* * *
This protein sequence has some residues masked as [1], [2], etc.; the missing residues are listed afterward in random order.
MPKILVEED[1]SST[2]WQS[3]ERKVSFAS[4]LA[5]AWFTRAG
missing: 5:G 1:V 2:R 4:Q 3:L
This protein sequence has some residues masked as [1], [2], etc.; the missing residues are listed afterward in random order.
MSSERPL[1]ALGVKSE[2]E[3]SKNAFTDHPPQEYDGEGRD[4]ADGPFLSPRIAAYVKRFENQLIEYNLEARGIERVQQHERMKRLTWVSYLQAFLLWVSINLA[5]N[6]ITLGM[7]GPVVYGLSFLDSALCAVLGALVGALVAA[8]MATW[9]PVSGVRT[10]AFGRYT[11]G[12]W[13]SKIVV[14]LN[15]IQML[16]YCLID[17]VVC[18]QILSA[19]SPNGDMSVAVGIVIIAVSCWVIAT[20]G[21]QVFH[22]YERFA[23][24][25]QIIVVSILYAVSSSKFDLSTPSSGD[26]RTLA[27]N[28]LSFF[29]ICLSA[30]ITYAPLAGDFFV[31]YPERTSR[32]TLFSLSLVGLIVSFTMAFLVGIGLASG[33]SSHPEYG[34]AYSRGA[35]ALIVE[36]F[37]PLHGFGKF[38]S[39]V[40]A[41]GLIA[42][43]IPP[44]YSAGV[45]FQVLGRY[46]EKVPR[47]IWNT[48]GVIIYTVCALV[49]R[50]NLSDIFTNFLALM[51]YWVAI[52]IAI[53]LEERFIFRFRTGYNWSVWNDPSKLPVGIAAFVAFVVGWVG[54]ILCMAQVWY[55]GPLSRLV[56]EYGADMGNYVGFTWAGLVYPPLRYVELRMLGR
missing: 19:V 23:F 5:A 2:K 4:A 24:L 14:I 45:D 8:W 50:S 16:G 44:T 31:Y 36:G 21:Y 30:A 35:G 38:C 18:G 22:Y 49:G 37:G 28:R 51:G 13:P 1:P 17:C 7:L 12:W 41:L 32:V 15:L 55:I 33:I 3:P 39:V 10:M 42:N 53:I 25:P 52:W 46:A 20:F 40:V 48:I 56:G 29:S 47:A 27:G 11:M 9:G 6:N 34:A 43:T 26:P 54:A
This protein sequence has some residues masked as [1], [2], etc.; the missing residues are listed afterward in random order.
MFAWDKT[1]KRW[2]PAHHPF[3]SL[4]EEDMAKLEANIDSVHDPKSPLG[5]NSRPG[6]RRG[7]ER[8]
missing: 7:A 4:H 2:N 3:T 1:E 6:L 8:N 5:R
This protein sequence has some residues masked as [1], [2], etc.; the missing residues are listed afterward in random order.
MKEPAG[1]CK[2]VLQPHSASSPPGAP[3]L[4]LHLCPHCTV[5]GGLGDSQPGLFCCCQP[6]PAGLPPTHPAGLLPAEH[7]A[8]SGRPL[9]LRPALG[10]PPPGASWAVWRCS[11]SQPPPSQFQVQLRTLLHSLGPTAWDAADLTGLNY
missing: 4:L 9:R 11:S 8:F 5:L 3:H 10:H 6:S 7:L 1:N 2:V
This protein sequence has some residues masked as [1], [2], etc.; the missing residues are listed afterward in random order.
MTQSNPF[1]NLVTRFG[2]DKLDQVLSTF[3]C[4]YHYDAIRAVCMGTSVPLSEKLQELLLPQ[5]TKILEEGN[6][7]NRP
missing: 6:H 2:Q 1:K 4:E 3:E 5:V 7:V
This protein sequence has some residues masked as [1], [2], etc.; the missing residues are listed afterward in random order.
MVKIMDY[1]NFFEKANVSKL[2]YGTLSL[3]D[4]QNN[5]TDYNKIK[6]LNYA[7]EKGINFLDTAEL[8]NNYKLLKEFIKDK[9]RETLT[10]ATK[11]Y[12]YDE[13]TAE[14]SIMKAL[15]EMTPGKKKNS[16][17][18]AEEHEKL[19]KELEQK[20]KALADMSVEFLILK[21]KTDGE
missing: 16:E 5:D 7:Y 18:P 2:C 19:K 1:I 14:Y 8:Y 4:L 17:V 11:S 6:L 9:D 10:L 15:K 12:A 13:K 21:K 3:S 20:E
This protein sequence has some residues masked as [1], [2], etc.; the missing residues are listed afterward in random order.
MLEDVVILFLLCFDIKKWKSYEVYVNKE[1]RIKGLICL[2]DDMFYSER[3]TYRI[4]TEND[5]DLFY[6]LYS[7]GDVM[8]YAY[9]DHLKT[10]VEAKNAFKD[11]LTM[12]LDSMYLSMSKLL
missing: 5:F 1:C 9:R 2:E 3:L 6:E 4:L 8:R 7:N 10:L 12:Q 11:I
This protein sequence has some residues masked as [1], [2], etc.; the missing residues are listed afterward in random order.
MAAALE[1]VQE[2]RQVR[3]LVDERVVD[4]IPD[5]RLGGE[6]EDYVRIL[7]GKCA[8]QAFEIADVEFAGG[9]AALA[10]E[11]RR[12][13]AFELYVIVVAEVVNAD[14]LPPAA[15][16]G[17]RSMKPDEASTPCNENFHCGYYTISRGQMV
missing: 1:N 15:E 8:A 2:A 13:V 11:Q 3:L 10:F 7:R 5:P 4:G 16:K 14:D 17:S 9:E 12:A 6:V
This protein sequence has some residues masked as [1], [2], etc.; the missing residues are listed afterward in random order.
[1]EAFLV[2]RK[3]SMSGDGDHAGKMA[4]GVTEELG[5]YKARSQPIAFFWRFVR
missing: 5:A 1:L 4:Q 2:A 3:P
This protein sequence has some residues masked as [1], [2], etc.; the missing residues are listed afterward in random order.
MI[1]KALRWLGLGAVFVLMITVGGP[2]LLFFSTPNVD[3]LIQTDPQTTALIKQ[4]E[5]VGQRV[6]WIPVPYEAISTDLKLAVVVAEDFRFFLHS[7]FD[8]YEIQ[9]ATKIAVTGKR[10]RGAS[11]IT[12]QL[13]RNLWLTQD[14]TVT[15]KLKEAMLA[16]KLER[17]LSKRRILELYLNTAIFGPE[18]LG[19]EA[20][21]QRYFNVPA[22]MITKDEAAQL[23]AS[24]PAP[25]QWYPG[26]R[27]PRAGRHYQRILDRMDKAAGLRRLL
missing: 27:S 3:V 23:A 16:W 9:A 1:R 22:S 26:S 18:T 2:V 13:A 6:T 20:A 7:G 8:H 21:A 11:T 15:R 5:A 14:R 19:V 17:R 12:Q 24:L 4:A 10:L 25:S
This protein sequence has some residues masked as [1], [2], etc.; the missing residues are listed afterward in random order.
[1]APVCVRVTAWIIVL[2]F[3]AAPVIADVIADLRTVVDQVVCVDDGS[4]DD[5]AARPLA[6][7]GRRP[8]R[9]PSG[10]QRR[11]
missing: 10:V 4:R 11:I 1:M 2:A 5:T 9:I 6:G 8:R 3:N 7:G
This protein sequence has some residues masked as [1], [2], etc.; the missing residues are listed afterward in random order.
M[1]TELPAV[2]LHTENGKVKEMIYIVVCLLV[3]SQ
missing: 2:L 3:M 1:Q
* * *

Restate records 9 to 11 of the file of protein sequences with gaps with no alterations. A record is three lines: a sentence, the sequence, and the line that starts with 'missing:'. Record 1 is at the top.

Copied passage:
This protein sequence has some residues masked as [1], [2], etc.; the missing residues are listed afterward in random order.
[1]EAFLV[2]RK[3]SMSGDGDHAGKMA[4]GVTEELG[5]YKARSQPIAFFWRFVR
missing: 5:A 1:L 4:Q 2:A 3:P
This protein sequence has some residues masked as [1], [2], etc.; the missing residues are listed afterward in random order.
MI[1]KALRWLGLGAVFVLMITVGGP[2]LLFFSTPNVD[3]LIQTDPQTTALIKQ[4]E[5]VGQRV[6]WIPVPYEAISTDLKLAVVVAEDFRFFLHS[7]FD[8]YEIQ[9]ATKIAVTGKR[10]RGAS[11]IT[12]QL[13]RNLWLTQD[14]TVT[15]KLKEAMLA[16]KLER[17]LSKRRILELYLNTAIFGPE[18]LG[19]EA[20][21]QRYFNVPA[22]MITKDEAAQL[23]AS[24]PAP[25]QWYPG[26]R[27]PRAGRHYQRILDRMDKAAGLRRLL
missing: 27:S 3:V 23:A 16:W 9:A 1:R 22:S 26:S 18:T 2:V 13:A 6:T 20:A 7:G 8:H 21:A 11:T 15:R 5:A 14:R 19:V 17:R 12:Q 24:L 4:A 10:L 25:S
This protein sequence has some residues masked as [1], [2], etc.; the missing residues are listed afterward in random order.
[1]APVCVRVTAWIIVL[2]F[3]AAPVIADVIADLRTVVDQVVCVDDGS[4]DD[5]AARPLA[6][7]GRRP[8]R[9]PSG[10]QRR[11]
missing: 10:V 4:R 11:I 1:M 2:A 5:T 9:I 6:G 8:R 3:N 7:G